BAR HARBOR — The Maine Port Authority (MPA) and Maine Department of Transportation are moving closer to taking control of the former international ferry terminal site on Eden Street.
“MDOT and Marine Atlantic, the current owner of the terminal, are putting the finishing touches on a three year lease which contains an option for MDOT to purchase the terminal at any time during the lease,” MPA director John Henshaw said in a memo to town officials.
Town Manager Cornell Knight told the Town Council and Planning Board at a joint workshop last week that the MPA hopes to sign the lease and take possession of the property in August.
Environmental remediation contractors have been at work removing PCBs and asbestos from the site ahead of the deal’s closing. Contractors have been on-site for several weeks.
“My understanding is the [environmental issues] are all very small,” Town Council Chair Paul Paradis said. “But under Canadian law, they can’t transfer property that has any environmental issue however small it is. That has been a big part of the holdup.”
MPA officials had hoped to begin some limited use of the facility this year, such as ferry or cruise ship tender operations allowed at the site under current rules. They now say the 2017 season would be the earliest any operation is up and running.
MPA also is concerned with zoning restrictions at the site, which spans two districts in the town’s land use ordinance (LUO). In his memo, Henshaw asked the town to consider adding “commercial waterborne passenger facility” as an allowed use in both districts. The proposed definition of that use is broad, including “ferry and/or cruise terminal related operations,” “marina and marine uses,” “pedestrian trails” and “public uses such as open air events and other outdoor activities.”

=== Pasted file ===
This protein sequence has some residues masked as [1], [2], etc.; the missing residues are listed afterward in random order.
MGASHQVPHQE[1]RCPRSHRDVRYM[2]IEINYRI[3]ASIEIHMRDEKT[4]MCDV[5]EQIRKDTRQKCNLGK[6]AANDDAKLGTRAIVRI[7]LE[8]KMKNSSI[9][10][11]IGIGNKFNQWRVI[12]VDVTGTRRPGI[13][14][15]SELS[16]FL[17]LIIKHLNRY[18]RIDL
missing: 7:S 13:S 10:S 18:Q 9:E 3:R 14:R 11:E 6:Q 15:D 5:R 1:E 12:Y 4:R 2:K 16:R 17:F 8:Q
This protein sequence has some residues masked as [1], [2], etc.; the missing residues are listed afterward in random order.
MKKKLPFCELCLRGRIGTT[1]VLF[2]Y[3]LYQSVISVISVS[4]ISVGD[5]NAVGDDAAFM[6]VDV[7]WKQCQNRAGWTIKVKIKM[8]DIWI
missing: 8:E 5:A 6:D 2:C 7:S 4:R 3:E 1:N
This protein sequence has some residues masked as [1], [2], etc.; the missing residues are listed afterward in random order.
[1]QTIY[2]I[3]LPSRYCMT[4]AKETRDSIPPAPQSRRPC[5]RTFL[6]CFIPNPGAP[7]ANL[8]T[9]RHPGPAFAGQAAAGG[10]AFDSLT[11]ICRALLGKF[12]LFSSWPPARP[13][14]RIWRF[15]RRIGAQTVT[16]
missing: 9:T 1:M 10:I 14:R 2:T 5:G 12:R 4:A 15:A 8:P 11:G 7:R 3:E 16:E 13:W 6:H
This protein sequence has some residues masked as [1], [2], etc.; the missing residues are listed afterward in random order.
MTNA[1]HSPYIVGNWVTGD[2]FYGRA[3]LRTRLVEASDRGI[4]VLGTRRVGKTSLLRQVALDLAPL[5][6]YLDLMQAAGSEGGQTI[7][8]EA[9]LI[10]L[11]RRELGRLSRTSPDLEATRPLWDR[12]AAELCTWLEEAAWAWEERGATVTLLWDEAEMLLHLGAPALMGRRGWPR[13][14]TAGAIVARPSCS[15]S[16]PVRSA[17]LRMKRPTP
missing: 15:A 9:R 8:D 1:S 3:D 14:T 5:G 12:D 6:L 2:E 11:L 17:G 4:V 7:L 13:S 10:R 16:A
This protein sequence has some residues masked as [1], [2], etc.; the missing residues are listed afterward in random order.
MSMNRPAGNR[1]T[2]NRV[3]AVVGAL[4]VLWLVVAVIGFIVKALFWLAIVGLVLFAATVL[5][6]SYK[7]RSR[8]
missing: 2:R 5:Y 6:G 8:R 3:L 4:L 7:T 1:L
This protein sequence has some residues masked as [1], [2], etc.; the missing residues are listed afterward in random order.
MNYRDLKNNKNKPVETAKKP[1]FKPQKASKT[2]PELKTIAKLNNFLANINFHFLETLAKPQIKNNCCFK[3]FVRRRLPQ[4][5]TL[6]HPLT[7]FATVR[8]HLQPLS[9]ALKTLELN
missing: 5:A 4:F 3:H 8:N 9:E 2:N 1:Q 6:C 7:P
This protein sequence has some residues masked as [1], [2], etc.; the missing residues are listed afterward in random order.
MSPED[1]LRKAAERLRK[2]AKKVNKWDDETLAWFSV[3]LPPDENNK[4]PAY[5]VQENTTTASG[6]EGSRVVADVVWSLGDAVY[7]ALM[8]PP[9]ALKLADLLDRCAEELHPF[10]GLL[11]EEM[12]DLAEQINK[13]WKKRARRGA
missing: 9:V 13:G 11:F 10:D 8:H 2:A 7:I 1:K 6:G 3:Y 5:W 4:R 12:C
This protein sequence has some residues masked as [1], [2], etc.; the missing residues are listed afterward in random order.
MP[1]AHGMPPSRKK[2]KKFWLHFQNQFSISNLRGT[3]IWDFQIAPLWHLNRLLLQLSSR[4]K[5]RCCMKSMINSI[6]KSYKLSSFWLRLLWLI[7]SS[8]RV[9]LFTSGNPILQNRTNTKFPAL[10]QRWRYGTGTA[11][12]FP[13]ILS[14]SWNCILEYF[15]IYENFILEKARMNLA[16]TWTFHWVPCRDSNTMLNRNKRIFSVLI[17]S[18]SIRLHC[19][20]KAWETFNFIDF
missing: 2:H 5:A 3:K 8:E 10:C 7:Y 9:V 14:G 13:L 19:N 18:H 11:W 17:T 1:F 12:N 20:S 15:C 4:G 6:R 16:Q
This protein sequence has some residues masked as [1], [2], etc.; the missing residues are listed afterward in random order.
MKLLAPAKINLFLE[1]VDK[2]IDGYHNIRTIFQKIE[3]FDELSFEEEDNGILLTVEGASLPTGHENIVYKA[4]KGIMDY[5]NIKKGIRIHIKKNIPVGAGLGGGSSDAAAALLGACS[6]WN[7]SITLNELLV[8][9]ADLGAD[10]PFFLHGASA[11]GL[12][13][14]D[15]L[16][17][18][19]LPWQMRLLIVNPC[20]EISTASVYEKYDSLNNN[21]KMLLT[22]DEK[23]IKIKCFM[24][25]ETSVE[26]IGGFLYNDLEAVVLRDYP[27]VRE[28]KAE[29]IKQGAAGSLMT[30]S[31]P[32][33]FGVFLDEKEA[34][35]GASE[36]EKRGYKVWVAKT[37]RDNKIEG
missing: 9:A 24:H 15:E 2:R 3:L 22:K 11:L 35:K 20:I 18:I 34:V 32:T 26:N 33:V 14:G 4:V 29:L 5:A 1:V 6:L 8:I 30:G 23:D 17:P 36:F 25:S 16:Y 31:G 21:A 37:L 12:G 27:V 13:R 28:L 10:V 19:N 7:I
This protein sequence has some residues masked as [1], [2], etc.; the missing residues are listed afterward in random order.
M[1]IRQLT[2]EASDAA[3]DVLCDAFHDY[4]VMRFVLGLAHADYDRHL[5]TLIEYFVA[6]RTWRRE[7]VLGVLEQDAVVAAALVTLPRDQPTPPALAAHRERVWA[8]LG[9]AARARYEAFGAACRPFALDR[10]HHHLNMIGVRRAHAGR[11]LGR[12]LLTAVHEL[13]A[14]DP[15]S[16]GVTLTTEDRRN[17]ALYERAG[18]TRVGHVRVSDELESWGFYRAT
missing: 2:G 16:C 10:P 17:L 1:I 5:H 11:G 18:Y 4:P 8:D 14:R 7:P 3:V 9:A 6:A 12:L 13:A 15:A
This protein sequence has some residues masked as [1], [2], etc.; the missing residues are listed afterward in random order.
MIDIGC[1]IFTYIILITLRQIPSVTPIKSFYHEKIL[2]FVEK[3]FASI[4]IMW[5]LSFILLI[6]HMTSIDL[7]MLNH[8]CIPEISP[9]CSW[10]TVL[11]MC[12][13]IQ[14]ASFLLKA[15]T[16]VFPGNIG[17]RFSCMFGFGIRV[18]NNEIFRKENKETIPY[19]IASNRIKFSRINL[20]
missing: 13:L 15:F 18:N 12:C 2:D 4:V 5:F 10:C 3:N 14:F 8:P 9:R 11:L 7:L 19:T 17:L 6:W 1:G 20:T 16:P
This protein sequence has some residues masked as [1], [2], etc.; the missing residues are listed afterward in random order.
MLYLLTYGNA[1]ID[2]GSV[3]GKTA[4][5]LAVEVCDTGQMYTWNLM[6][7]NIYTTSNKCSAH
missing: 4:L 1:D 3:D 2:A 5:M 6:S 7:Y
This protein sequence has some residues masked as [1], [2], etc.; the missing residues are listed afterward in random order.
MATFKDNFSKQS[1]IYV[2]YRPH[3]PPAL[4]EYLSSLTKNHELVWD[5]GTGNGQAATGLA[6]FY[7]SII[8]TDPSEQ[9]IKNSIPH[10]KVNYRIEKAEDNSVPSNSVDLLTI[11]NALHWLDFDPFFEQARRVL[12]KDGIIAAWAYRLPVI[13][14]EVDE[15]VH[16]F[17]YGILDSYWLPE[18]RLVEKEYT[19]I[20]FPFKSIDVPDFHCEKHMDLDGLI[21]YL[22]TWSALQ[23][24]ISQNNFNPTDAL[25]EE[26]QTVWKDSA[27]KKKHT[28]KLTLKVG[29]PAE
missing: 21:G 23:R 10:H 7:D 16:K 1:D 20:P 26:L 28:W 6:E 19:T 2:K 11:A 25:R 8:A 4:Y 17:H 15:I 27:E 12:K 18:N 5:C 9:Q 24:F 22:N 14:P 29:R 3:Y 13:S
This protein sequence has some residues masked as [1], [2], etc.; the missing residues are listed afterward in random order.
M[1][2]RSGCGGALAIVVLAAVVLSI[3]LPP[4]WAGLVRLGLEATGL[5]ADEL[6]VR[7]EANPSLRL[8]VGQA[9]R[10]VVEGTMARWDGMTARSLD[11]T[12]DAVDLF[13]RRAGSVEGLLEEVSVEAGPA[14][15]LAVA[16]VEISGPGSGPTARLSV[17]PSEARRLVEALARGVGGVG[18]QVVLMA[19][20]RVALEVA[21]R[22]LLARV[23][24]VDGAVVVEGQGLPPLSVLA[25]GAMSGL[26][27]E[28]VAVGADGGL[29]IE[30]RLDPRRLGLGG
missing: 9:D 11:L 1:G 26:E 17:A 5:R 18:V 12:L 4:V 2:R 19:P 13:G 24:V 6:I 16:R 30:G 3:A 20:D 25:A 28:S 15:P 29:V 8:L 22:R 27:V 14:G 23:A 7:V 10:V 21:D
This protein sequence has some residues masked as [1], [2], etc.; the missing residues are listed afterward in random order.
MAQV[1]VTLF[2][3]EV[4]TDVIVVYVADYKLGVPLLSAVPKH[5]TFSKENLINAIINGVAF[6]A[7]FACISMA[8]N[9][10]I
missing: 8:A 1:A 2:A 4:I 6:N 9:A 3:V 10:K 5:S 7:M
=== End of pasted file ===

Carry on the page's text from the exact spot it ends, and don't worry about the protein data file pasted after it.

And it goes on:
The Planning Board and council were concerned about that proposed language, as were other residents attending the workshop.
“Anything that says, ‘including, but not limited to’ is a problem,” said Ellen Dohmen, who chairs the town’s Appeals Board.
“If you allow ‘and other activities,’ is there anything that won’t be allowed?” Planning Board member Joe Cough asked.
Some of the proposed uses, like a marina, public shore access and public events, came from community suggestions in the 2012 public workshops about the project conducted by consultants Bermello Ajamil and Associates, Paradis said. “I think those uses should be included. They have been vetted at the town level.”
When the Planning Board met with MPA officials about the land use issues, board member Tom St. Germain said that Henshaw asked what kind of public access the site includes now.
“He said the language came from their lawyers, not workshops or anything else,” board member Basil Eleftheriou said.
The Planning Board saw two options, Chair Ivan Rasmussen said. They could draft a definition and insert it into the two districts, as suggested by Henshaw, or they could come up with a new district. The board decided the latter would be a cleaner and simpler solution, he said, and “more protective of existing zones.”
Planning Director Bob Osborne found a mechanism in state zoning guidelines to create such a special district without the move being considered “spot zoning.” The guidelines have a provision for a “commercial fisheries maritime activities district,” which can be as small as a single lot and must meet specific requirements, like deep-water access.
“It makes sense for the board to haul out the 2012 report,” Osborne said, to see which uses had community support. The town also could draft a new ordinance to regulate events, noise, etc. at the facility, that aren’t questions of land use. “We know the LUO can’t react very quickly to things as they evolve,” he said.